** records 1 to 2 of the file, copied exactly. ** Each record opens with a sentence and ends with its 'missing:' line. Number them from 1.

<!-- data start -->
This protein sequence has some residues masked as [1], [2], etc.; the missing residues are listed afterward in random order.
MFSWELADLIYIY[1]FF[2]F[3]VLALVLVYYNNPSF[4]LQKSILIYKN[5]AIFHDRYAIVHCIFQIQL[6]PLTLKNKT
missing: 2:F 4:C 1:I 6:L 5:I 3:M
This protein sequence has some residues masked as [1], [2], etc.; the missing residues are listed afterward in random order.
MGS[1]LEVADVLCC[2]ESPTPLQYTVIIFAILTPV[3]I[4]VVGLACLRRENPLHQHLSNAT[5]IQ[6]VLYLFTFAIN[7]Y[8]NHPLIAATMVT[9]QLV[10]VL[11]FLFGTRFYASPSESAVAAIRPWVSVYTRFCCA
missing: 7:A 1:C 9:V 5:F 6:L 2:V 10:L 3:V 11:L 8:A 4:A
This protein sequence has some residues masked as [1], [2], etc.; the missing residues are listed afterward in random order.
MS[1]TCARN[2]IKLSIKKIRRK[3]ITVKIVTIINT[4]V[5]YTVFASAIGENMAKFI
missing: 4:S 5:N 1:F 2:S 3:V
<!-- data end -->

This protein sequence has some residues masked as [1], [2], etc.; the missing residues are listed afterward in random order.
MFSWELADLIYIY[1]FF[2]F[3]VLALVLVYYNNPSF[4]LQKSILIYKN[5]AIFHDRYAIVHCIFQIQL[6]PLTLKNKT
missing: 2:F 4:C 1:I 6:L 5:I 3:M
This protein sequence has some residues masked as [1], [2], etc.; the missing residues are listed afterward in random order.
MGS[1]LEVADVLCC[2]ESPTPLQYTVIIFAILTPV[3]I[4]VVGLACLRRENPLHQHLSNAT[5]IQ[6]VLYLFTFAIN[7]Y[8]NHPLIAATMVT[9]QLV[10]VL[11]FLFGTRFYASPSESAVAAIRPWVSVYTRFCCA
missing: 7:A 1:C 9:V 5:F 6:L 2:V 10:L 3:V 11:L 8:A 4:A